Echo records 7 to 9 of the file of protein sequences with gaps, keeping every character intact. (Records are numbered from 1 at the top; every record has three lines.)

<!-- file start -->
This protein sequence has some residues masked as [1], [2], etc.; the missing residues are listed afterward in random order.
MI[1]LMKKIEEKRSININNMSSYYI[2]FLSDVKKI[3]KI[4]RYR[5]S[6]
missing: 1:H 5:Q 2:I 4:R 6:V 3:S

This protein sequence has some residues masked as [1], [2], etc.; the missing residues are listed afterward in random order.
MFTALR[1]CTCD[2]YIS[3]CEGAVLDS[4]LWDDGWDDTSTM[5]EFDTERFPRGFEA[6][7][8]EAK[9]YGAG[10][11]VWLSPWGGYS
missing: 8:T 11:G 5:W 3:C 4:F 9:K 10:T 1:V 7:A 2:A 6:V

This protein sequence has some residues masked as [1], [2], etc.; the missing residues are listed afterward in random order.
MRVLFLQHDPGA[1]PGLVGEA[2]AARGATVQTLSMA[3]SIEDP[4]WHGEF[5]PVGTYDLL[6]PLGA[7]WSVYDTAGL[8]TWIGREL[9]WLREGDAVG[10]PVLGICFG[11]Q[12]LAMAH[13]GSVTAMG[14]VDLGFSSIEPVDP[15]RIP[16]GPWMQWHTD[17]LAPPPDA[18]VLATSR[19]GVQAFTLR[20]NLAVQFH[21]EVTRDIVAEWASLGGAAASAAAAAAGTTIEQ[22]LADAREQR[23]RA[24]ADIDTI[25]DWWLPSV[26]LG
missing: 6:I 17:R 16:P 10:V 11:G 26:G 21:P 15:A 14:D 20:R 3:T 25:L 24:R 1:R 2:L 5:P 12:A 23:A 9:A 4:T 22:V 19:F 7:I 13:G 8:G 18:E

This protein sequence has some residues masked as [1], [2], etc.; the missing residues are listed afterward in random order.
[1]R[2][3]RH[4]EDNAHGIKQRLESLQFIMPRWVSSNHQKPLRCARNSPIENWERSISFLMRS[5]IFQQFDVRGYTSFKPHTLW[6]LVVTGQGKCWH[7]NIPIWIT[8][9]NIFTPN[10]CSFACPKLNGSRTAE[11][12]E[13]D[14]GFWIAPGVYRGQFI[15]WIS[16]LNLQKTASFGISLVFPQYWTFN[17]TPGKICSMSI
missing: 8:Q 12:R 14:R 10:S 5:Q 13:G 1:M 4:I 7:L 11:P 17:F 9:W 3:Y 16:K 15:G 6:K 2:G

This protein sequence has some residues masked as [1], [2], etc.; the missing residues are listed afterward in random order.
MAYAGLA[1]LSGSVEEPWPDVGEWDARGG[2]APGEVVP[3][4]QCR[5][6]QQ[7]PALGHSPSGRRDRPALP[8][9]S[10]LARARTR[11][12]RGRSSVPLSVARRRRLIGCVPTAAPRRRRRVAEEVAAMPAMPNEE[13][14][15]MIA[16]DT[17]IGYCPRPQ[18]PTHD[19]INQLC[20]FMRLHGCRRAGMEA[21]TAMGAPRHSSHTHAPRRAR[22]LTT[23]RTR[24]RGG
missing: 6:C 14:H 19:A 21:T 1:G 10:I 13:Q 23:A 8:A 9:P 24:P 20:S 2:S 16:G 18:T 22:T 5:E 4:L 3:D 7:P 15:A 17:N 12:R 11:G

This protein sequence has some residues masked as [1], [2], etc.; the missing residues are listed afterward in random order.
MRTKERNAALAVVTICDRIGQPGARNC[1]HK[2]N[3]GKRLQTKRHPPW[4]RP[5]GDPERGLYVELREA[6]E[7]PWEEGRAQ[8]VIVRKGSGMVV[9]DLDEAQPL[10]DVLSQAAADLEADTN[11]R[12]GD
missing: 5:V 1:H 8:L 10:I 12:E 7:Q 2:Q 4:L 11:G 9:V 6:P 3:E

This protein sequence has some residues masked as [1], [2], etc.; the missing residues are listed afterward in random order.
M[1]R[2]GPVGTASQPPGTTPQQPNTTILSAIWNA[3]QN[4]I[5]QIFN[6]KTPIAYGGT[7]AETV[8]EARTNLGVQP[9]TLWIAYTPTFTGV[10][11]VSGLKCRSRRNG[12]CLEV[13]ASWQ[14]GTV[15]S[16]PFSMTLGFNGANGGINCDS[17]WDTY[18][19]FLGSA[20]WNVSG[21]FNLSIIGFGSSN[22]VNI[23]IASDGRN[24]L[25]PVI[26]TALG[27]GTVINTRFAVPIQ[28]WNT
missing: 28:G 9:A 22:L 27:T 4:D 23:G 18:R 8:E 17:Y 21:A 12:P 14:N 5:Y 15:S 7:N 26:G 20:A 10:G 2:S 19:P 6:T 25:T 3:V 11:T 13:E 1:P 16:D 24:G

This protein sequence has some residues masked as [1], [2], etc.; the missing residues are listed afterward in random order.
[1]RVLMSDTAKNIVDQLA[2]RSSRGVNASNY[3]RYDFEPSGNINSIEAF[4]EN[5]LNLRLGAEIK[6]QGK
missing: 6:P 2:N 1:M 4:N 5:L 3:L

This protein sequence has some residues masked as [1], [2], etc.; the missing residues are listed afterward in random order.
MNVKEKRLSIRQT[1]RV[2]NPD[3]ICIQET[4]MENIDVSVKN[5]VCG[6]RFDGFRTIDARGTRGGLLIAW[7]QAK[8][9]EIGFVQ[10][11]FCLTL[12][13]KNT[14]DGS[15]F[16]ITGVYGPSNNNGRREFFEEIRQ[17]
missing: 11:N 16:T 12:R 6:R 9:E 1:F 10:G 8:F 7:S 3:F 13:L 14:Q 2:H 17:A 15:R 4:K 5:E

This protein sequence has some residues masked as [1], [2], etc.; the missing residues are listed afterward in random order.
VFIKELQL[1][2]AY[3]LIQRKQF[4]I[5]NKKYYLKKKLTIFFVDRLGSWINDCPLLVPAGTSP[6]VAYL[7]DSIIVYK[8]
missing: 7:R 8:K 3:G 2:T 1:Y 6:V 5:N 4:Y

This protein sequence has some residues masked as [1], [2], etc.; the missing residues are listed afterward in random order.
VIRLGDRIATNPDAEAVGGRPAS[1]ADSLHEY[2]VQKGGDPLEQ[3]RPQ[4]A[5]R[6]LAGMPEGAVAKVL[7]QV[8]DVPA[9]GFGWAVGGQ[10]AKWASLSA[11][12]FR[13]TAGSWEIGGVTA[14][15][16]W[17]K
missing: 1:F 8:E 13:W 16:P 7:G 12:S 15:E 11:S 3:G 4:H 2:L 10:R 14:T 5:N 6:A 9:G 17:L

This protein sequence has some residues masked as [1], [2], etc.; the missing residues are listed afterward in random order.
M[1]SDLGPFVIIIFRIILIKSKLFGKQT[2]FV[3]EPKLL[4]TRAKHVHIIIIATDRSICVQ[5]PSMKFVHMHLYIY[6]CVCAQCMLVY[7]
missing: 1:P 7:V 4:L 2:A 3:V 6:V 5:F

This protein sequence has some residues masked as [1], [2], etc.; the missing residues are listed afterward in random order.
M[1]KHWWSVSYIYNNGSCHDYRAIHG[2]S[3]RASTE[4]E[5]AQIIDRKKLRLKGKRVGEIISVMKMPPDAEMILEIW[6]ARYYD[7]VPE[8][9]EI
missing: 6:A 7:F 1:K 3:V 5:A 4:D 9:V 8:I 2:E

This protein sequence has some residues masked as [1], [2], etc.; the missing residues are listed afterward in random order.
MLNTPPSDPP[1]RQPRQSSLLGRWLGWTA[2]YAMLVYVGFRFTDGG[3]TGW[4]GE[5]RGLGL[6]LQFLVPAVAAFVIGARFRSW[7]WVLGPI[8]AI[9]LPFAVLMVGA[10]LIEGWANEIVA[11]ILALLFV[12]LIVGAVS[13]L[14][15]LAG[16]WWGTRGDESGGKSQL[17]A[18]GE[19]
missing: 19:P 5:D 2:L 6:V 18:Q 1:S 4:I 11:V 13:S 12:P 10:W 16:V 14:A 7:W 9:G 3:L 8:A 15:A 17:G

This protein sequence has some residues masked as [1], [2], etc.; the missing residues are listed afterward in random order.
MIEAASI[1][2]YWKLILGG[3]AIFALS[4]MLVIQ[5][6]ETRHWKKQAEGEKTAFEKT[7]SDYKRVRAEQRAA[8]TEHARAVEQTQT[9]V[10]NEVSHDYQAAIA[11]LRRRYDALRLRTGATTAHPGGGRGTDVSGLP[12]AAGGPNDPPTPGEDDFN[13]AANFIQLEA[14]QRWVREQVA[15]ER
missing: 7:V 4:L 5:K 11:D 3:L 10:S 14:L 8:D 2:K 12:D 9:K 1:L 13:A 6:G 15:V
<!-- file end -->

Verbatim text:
This protein sequence has some residues masked as [1], [2], etc.; the missing residues are listed afterward in random order.
M[1]R[2]GPVGTASQPPGTTPQQPNTTILSAIWNA[3]QN[4]I[5]QIFN[6]KTPIAYGGT[7]AETV[8]EARTNLGVQP[9]TLWIAYTPTFTGV[10][11]VSGLKCRSRRNG[12]CLEV[13]ASWQ[14]GTV[15]S[16]PFSMTLGFNGANGGINCDS[17]WDTY[18][19]FLGSA[20]WNVSG[21]FNLSIIGFGSSN[22]VNI[23]IASDGRN[24]L[25]PVI[26]TALG[27]GTVINTRFAVPIQ[28]WNT
missing: 28:G 9:A 22:L 27:T 4:D 23:G 18:R 8:E 17:Y 21:A 12:P 14:N 5:Y 15:S 7:N 26:G 20:A 10:G 2:S 19:P 6:T 25:T 3:V 11:T 13:E 1:P 16:D 24:G

This protein sequence has some residues masked as [1], [2], etc.; the missing residues are listed afterward in random order.
[1]RVLMSDTAKNIVDQLA[2]RSSRGVNASNY[3]RYDFEPSGNINSIEAF[4]EN[5]LNLRLGAEIK[6]QGK
missing: 6:P 2:N 1:M 4:N 5:L 3:L

This protein sequence has some residues masked as [1], [2], etc.; the missing residues are listed afterward in random order.
MNVKEKRLSIRQT[1]RV[2]NPD[3]ICIQET[4]MENIDVSVKN[5]VCG[6]RFDGFRTIDARGTRGGLLIAW[7]QAK[8][9]EIGFVQ[10][11]FCLTL[12][13]KNT[14]DGS[15]F[16]ITGVYGPSNNNGRREFFEEIRQ[17]
missing: 11:N 16:T 12:R 6:R 9:E 1:F 10:G 8:F 7:S 3:F 13:L 14:Q 2:H 17:A 15:R 4:K 5:E